Wanted: Better Neighborhoods
New research shows the importance of high-amenity districts for a healthy civil society.
People who live in proximity to amenities—parks, libraries, community centers, grocery stores, gyms, restaurants—are happier, more socially connected, and more inclined to help others compared with people who live in low-amenity areas.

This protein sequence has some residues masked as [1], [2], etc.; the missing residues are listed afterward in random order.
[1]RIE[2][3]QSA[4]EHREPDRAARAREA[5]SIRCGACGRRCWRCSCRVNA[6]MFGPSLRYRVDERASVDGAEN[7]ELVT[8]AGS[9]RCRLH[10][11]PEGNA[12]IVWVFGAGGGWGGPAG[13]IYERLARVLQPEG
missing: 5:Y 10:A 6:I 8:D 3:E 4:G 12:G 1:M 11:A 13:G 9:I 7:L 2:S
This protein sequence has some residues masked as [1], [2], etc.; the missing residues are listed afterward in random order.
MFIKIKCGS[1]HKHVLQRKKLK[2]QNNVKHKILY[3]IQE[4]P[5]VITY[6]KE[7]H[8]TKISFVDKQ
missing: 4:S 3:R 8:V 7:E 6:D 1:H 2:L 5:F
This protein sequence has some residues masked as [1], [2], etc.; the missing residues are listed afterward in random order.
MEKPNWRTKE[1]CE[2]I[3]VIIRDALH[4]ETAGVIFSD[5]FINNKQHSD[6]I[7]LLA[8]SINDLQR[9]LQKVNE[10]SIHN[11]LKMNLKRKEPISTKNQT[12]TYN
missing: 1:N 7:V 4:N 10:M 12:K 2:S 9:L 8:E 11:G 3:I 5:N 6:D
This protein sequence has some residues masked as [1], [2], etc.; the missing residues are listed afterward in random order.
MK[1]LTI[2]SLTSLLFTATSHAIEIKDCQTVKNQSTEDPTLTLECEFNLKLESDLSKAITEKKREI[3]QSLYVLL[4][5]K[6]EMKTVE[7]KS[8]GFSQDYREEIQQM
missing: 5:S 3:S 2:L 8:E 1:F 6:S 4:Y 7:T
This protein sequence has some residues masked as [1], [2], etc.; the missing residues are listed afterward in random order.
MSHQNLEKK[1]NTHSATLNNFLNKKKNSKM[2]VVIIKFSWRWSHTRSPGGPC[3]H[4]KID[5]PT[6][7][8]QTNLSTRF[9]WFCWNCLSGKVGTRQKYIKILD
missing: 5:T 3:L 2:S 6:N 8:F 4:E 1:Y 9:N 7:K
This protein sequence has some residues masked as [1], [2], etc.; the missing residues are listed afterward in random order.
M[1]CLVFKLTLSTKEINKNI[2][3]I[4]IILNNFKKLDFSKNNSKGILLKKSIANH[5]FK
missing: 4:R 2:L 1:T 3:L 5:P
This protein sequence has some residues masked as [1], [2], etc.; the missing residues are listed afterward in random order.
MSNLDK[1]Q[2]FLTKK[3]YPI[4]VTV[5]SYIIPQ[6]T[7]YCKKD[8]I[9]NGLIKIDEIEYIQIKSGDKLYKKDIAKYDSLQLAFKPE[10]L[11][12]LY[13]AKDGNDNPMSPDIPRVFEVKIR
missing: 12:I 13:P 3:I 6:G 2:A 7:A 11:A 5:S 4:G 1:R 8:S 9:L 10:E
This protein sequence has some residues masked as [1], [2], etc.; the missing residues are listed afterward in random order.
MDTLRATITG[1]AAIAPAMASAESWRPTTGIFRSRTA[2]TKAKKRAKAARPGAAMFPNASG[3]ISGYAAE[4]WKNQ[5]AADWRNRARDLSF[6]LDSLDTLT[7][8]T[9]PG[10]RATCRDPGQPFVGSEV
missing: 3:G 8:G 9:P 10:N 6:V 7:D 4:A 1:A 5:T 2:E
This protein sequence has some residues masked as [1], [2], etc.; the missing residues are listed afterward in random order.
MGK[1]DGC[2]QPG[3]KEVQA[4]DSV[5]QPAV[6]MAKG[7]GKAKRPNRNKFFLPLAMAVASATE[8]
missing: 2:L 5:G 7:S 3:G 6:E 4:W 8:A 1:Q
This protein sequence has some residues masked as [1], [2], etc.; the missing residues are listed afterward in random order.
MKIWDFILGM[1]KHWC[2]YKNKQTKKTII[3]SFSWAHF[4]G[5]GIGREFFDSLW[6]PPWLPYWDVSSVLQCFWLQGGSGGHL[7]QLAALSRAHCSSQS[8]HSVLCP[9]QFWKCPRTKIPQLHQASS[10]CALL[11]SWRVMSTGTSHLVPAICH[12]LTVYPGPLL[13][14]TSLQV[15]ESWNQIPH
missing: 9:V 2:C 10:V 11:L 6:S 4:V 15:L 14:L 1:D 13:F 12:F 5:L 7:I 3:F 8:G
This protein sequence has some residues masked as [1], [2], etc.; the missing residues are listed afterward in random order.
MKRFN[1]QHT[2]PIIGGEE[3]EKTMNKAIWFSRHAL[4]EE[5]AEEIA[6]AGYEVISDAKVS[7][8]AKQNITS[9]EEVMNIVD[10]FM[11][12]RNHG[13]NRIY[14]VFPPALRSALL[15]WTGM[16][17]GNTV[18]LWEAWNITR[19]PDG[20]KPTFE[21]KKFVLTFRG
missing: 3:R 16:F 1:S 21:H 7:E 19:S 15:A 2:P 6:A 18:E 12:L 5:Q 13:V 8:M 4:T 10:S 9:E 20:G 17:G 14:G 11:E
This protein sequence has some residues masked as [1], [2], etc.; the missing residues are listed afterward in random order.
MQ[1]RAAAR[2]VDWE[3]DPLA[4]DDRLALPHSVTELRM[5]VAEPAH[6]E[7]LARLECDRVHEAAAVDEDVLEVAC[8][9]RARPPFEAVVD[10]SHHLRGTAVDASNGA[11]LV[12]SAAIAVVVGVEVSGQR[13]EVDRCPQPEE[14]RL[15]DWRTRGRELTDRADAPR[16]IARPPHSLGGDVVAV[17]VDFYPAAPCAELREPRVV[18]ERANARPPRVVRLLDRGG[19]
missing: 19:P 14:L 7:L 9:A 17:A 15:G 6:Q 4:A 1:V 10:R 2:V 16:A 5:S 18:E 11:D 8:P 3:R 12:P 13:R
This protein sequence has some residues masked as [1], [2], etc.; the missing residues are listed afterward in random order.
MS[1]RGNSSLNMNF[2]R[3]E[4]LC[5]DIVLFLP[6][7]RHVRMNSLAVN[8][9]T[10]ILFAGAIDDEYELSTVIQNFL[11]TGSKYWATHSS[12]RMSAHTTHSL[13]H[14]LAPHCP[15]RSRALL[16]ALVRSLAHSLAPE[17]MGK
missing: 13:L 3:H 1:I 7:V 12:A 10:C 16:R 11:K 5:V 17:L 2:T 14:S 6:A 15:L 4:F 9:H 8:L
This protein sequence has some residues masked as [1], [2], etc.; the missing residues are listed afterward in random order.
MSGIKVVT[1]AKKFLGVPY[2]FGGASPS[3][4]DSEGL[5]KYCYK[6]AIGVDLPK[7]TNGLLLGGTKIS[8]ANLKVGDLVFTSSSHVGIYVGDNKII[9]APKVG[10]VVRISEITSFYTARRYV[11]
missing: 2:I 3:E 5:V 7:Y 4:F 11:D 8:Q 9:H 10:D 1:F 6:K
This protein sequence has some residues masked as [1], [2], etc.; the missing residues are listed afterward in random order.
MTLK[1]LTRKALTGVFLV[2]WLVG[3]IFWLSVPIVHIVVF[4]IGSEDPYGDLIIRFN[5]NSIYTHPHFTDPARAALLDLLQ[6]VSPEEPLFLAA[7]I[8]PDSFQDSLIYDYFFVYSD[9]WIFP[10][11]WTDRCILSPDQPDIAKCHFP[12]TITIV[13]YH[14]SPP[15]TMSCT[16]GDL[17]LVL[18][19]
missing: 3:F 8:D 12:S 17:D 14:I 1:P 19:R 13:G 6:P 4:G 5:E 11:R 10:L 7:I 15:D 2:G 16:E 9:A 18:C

We've done a good job over the years deepening our understanding of 3 out of 4 of Berger/Neuhaus's mediating structures. But we've neglected the 4th, the neighborhood. I write about that at
Michael R. Strain
: "Well-rounded, amenity-rich communities are home to disproportionately more affluent people, but where they exist in lower-income places, they produce the same effects. We need more of these neighborhoods for everyone."